The construction of the Teutonic Castle in Dzierzgoń began in 1248, as ordered by the national champion Heinrich von Wida. At its location there was chosen towering hill over the area, where previously was a fortified city of Prussia, to protect the settlement lying at its feet. The fort was the seat of the Commander of Dzierzgoń, who also held the function of the Quatermaster (Obersttrappier) in the Order of the Teutonic Knights. During the heyday of the Teutonic Order Dzierzgon castle was considered to be in possession of the largest arsenal of weapons comparing to Malbork castle and the second largest Brodnica granary.
During the war of Polish and Teutonic Knights between 1409-1411, the the Dzierzgoń's monks took part in the battle of Grunwald, under the leadership of Commander Albrech von Schwarzburg. Their commander was killed in combat.
By the way of Polish forces at Malbork, the Polish King Władysław Jagiełło entered Dzierzgon and stayed at the castle. Here the King received a delegation from the Prussian towns, including Elbląg, which gave him a tribute of fidelity. In 1411 the castle was conquered by the Teutonic Knights. 42 Commanders served their role at the Dzierzgoń castle, among many of them later became the great masters of Teutonic Order. The Poles burned down the castle in Dzierzgoń twice during the war with the Teutonic Knights in 1410 and 1414. Under the peace treaty of Toruń in 1466, the castle was returned to Poland, becoming the seat of the mayor and the municipal court.References:
The Mosque–Cathedral of Córdoba, also known as the Great Mosque of Córdoba and the Mezquita is regarded as one of the most accomplished monuments of Moorish architecture.
According to a traditional account, a small Visigoth church, the Catholic Basilica of Saint Vincent of Lérins, originally stood on the site. In 784 Abd al-Rahman I ordered construction of the Great Mosque, which was considerably expanded by later Muslim rulers. The mosque underwent numerous subsequent changes: Abd al-Rahman II ordered a new minaret, while in 961 Al-Hakam II enlarged the building and enriched the Mihrab. The last of such reforms was carried out by Almanzor in 987. It was connected to the Caliph"s palace by a raised walkway, mosques within the palaces being the tradition for previous Islamic rulers – as well as Christian Kings who built their palaces adjacent to churches. The Mezquita reached its current dimensions in 987 with the completion of the outer naves and courtyard.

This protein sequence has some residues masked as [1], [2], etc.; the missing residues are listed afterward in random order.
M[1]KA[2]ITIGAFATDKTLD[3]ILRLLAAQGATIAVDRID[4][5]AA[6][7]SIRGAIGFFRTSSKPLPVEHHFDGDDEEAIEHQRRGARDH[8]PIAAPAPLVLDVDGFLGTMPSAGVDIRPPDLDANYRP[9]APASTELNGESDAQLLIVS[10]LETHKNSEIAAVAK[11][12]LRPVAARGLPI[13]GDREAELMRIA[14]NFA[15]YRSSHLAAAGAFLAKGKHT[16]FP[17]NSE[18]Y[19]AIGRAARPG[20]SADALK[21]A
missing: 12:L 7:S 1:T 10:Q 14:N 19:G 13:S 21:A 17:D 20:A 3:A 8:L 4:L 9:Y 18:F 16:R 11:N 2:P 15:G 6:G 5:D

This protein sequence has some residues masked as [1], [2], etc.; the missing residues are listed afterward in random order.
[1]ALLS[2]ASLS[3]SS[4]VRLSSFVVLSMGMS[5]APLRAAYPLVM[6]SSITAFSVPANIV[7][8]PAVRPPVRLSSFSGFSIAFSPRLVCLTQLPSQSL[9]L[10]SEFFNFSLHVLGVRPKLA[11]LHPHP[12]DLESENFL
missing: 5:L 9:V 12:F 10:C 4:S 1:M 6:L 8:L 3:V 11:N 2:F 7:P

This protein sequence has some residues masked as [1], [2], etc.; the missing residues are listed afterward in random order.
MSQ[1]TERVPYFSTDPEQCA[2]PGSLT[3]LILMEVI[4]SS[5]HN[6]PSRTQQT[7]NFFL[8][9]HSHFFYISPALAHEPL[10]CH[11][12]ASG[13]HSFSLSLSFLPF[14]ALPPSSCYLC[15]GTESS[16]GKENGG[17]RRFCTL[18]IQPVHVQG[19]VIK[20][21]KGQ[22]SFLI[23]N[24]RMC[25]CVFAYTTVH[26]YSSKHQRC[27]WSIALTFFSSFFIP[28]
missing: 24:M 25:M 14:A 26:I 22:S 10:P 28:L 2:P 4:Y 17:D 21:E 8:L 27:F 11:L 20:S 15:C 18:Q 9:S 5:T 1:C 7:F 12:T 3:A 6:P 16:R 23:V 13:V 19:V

In 1236, Córdoba was conquered by King Ferdinand III of Castile, and the centre of the mosque was converted into a Catholic cathedral. Alfonso X oversaw the construction of the Villaviciosa Chapel and the Royal Chapel within the mosque. The kings who followed added further Christian features, such as King Henry II rebuilding the chapel in the 14th century. The minaret of the mosque was also converted to the bell tower of the cathedral. It was adorned with Santiago de Compostela"s captured cathedral bells. Following a windstorm in 1589, the former minaret was further reinforced by encasing it within a new structure.
The most significant alteration was the building of a Renaissance cathedral nave in the middle of the expansive structure. The insertion was constructed by permission of Charles V, king of Castile and Aragon. Artisans and architects continued to add to the existing structure until the late 18th century.
The building"s floor plan is seen to be parallel to some of the earliest mosques built from the very beginning of Islam. It had a rectangular prayer hall with aisles arranged perpendicular to the qibla, the direction towards which Muslims pray. The prayer hall was large and flat, with timber ceilings held up by arches of horseshoe-like appearance.
In planning the mosque, the architects incorporated a number of Roman columns with choice capitals. Some of the columns were already in the Gothic structure; others were sent from various regions of Iberia as presents from the governors of provinces. Ivory, jasper, porphyry, gold, silver, copper, and brass were used in the decorations. Marvellous mosaics and azulejos were designed. Later, the immense temple embodied all the styles of Morisco architecture into one composition.
The building is most notable for its arcaded hypostyle hall, with 856 columns of jasper, onyx, marble, granite and porphyry. These were made from pieces of the Roman temple that had occupied the site previously, as well as other Roman buildings, such as the Mérida amphitheatre. The double arches were an innovation, permitting higher ceilings than would otherwise be possible with relatively low columns. The double arches consist of a lower horseshoe arch and an upper semi-circular arch.